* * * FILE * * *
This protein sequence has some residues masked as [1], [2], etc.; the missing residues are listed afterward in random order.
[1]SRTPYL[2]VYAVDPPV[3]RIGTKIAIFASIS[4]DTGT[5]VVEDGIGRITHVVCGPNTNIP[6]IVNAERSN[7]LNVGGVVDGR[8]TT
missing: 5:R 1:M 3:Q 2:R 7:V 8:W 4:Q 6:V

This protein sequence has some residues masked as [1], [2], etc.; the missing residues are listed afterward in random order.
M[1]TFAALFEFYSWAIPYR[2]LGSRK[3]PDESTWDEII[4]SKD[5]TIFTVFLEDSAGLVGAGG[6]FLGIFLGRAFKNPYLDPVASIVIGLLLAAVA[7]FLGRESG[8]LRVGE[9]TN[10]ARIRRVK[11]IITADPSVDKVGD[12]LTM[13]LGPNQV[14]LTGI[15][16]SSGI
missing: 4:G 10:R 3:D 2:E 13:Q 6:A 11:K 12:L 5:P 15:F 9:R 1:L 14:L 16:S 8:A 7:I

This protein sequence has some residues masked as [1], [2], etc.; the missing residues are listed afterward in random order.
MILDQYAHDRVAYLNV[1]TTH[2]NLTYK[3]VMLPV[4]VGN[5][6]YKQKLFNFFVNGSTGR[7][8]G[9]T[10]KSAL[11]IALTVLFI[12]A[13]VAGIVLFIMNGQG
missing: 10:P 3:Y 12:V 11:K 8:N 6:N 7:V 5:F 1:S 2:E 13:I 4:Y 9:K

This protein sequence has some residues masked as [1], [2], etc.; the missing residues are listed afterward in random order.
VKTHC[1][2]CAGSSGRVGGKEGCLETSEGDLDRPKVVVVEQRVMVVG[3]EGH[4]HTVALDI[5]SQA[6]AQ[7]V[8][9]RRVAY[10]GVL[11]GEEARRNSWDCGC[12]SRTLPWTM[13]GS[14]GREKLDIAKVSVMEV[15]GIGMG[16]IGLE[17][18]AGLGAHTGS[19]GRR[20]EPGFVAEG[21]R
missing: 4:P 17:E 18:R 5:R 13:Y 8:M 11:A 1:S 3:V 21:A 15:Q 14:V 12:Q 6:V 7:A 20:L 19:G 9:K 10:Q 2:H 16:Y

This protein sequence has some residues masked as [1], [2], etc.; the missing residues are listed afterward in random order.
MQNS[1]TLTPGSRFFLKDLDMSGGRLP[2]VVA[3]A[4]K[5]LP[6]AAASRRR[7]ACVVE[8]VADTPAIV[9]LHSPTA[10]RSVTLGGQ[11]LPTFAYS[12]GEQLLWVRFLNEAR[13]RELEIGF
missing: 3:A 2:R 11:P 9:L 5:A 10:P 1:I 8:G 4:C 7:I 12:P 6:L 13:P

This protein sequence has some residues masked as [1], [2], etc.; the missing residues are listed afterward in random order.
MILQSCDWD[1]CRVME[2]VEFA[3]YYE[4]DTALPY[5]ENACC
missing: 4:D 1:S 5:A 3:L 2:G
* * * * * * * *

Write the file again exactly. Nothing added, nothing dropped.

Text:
This protein sequence has some residues masked as [1], [2], etc.; the missing residues are listed afterward in random order.
[1]SRTPYL[2]VYAVDPPV[3]RIGTKIAIFASIS[4]DTGT[5]VVEDGIGRITHVVCGPNTNIP[6]IVNAERSN[7]LNVGGVVDGR[8]TT
missing: 5:R 1:M 3:Q 2:R 7:V 8:W 4:Q 6:V

This protein sequence has some residues masked as [1], [2], etc.; the missing residues are listed afterward in random order.
M[1]TFAALFEFYSWAIPYR[2]LGSRK[3]PDESTWDEII[4]SKD[5]TIFTVFLEDSAGLVGAGG[6]FLGIFLGRAFKNPYLDPVASIVIGLLLAAVA[7]FLGRESG[8]LRVGE[9]TN[10]ARIRRVK[11]IITADPSVDKVGD[12]LTM[13]LGPNQV[14]LTGI[15][16]SSGI
missing: 4:G 10:R 3:D 2:E 13:Q 6:A 11:K 12:L 5:P 15:F 9:R 1:L 14:L 16:S 8:A 7:I

This protein sequence has some residues masked as [1], [2], etc.; the missing residues are listed afterward in random order.
MILDQYAHDRVAYLNV[1]TTH[2]NLTYK[3]VMLPV[4]VGN[5][6]YKQKLFNFFVNGSTGR[7][8]G[9]T[10]KSAL[11]IALTVLFI[12]A[13]VAGIVLFIMNGQG
missing: 10:P 3:Y 12:V 11:K 8:N 6:N 7:V 5:F 1:S 2:E 13:I 4:Y 9:K

This protein sequence has some residues masked as [1], [2], etc.; the missing residues are listed afterward in random order.
VKTHC[1][2]CAGSSGRVGGKEGCLETSEGDLDRPKVVVVEQRVMVVG[3]EGH[4]HTVALDI[5]SQA[6]AQ[7]V[8][9]RRVAY[10]GVL[11]GEEARRNSWDCGC[12]SRTLPWTM[13]GS[14]GREKLDIAKVSVMEV[15]GIGMG[16]IGLE[17][18]AGLGAHTGS[19]GRR[20]EPGFVAEG[21]R
missing: 4:P 17:E 18:R 5:R 13:Y 8:M 11:A 1:S 3:V 21:A 15:Q 14:V 12:Q 6:V 7:A 20:L 19:G 9:K 10:Q 2:H 16:Y

This protein sequence has some residues masked as [1], [2], etc.; the missing residues are listed afterward in random order.
MQNS[1]TLTPGSRFFLKDLDMSGGRLP[2]VVA[3]A[4]K[5]LP[6]AAASRRR[7]ACVVE[8]VADTPAIV[9]LHSPTA[10]RSVTLGGQ[11]LPTFAYS[12]GEQLLWVRFLNEAR[13]RELEIGF
missing: 3:A 2:R 11:P 9:L 5:A 10:P 1:I 8:G 4:C 7:I 12:P 6:L 13:P

This protein sequence has some residues masked as [1], [2], etc.; the missing residues are listed afterward in random order.
MILQSCDWD[1]CRVME[2]VEFA[3]YYE[4]DTALPY[5]ENACC
missing: 4:D 1:S 5:A 3:L 2:G